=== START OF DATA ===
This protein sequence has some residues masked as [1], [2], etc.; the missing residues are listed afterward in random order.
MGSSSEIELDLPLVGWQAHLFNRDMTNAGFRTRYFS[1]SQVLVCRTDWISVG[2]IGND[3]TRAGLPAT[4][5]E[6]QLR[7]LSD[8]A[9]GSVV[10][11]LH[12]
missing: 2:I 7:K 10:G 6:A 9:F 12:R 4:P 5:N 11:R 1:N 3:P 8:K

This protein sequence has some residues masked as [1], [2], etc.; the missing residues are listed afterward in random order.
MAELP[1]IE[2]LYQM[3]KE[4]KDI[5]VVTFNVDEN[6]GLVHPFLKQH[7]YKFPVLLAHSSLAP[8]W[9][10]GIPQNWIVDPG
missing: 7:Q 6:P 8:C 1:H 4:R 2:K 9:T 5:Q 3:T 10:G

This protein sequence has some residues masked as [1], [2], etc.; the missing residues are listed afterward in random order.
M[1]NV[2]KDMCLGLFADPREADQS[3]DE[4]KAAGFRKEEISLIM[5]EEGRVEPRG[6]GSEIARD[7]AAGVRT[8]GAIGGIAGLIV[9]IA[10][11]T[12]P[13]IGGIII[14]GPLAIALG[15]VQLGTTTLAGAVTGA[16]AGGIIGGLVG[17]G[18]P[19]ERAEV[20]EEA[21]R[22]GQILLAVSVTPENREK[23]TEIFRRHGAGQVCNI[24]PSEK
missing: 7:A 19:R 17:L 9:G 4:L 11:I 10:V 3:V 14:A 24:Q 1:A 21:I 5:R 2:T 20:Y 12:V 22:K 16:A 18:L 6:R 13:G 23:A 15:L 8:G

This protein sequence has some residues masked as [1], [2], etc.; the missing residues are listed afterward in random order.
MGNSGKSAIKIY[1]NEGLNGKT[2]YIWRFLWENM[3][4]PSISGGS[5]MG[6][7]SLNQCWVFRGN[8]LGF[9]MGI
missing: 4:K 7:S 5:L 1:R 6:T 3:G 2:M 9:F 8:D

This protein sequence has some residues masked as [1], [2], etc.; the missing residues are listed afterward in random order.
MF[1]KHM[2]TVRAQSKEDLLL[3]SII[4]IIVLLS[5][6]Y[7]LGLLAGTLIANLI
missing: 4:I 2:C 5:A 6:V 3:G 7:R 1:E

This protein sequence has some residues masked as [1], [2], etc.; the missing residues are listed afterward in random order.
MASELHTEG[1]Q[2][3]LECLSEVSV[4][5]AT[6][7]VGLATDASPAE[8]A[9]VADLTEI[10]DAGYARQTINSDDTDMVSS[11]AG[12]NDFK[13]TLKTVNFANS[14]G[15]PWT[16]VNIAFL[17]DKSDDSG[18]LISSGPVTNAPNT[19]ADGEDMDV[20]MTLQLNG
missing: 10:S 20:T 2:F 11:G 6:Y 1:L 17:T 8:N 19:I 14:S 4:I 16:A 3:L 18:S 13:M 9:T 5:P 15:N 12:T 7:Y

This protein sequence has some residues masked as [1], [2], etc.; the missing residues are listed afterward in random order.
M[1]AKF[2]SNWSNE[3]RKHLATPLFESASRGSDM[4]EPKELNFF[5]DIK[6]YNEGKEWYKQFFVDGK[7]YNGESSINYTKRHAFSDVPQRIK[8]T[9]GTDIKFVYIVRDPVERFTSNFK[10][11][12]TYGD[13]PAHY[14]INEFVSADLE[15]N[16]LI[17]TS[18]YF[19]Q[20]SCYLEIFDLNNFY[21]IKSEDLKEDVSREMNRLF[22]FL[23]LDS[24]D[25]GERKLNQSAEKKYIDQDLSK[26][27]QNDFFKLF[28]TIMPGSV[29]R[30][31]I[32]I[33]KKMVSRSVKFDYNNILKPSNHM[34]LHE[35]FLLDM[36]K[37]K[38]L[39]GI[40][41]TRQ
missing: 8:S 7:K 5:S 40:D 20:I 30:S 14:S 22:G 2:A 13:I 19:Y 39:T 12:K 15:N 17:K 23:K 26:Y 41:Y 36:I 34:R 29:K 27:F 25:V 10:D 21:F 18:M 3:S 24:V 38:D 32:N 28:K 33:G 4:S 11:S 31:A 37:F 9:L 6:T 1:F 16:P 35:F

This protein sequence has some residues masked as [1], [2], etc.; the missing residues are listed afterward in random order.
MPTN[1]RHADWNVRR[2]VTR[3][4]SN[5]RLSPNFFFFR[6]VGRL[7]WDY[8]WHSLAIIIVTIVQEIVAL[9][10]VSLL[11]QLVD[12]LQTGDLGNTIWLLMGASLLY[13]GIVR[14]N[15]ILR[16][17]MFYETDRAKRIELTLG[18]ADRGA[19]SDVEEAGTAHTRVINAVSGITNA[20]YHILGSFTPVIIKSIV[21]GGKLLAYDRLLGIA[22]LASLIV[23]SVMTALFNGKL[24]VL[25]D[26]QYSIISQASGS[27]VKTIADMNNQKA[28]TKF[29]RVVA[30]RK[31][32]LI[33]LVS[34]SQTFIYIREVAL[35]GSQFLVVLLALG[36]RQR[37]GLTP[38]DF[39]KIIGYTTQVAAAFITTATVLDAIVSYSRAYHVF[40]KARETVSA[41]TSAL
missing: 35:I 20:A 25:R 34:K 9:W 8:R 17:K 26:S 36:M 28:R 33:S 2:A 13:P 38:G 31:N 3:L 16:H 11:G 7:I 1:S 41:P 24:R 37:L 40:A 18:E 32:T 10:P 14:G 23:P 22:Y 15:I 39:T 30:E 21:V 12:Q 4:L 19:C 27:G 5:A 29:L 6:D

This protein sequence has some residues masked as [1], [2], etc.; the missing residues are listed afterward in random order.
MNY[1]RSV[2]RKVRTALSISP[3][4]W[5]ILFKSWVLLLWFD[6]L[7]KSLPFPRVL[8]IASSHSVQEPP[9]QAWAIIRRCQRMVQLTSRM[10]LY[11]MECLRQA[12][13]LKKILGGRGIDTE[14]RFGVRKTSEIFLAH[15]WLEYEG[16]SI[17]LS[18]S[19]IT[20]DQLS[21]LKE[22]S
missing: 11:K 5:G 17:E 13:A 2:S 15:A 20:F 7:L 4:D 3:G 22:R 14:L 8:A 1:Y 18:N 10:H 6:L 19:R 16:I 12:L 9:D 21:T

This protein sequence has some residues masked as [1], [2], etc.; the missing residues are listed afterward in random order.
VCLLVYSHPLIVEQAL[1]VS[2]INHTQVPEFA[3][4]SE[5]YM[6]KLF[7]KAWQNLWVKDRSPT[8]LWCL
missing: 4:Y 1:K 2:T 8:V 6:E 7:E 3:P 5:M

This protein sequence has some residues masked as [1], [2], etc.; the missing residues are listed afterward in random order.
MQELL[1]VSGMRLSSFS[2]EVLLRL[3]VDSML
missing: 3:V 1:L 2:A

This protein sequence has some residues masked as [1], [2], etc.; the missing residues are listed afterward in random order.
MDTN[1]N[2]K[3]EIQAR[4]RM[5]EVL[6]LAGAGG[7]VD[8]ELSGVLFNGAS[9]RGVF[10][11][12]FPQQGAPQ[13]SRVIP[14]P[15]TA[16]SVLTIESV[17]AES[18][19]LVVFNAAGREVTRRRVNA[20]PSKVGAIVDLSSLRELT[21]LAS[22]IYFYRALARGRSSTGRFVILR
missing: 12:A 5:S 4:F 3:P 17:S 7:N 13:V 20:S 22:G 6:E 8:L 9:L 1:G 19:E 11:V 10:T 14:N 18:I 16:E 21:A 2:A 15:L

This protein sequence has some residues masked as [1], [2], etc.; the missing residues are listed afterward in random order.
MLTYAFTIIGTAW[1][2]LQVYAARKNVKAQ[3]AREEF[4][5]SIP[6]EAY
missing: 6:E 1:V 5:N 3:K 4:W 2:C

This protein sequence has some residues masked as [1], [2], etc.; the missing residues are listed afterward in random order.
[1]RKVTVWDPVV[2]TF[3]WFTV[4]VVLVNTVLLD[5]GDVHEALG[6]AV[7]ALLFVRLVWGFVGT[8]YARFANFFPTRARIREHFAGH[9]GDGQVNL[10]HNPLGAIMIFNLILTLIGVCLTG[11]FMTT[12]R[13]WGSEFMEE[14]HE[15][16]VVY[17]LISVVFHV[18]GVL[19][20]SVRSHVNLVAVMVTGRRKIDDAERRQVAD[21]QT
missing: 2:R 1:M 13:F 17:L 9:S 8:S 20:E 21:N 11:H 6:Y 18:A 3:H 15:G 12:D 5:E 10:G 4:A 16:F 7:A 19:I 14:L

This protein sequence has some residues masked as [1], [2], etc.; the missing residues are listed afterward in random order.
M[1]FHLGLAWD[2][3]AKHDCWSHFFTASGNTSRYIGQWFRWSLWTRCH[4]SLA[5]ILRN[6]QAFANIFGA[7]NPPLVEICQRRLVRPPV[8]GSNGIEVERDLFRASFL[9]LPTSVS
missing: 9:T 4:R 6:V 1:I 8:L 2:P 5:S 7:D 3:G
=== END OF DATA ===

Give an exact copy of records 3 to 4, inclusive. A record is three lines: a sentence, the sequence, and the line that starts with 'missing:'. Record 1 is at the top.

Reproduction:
This protein sequence has some residues masked as [1], [2], etc.; the missing residues are listed afterward in random order.
M[1]NV[2]KDMCLGLFADPREADQS[3]DE[4]KAAGFRKEEISLIM[5]EEGRVEPRG[6]GSEIARD[7]AAGVRT[8]GAIGGIAGLIV[9]IA[10][11]T[12]P[13]IGGIII[14]GPLAIALG[15]VQLGTTTLAGAVTGA[16]AGGIIGGLVG[17]G[18]P[19]ERAEV[20]EEA[21]R[22]GQILLAVSVTPENREK[23]TEIFRRHGAGQVCNI[24]PSEK
missing: 7:A 19:R 17:L 9:G 4:L 11:I 10:V 3:V 14:A 24:Q 1:A 21:I 5:R 2:T 20:Y 12:V 22:K 16:A 18:L 6:R 13:G 23:A 15:L 8:G

This protein sequence has some residues masked as [1], [2], etc.; the missing residues are listed afterward in random order.
MGNSGKSAIKIY[1]NEGLNGKT[2]YIWRFLWENM[3][4]PSISGGS[5]MG[6][7]SLNQCWVFRGN[8]LGF[9]MGI
missing: 4:K 7:S 5:L 1:R 6:T 3:G 2:M 9:F 8:D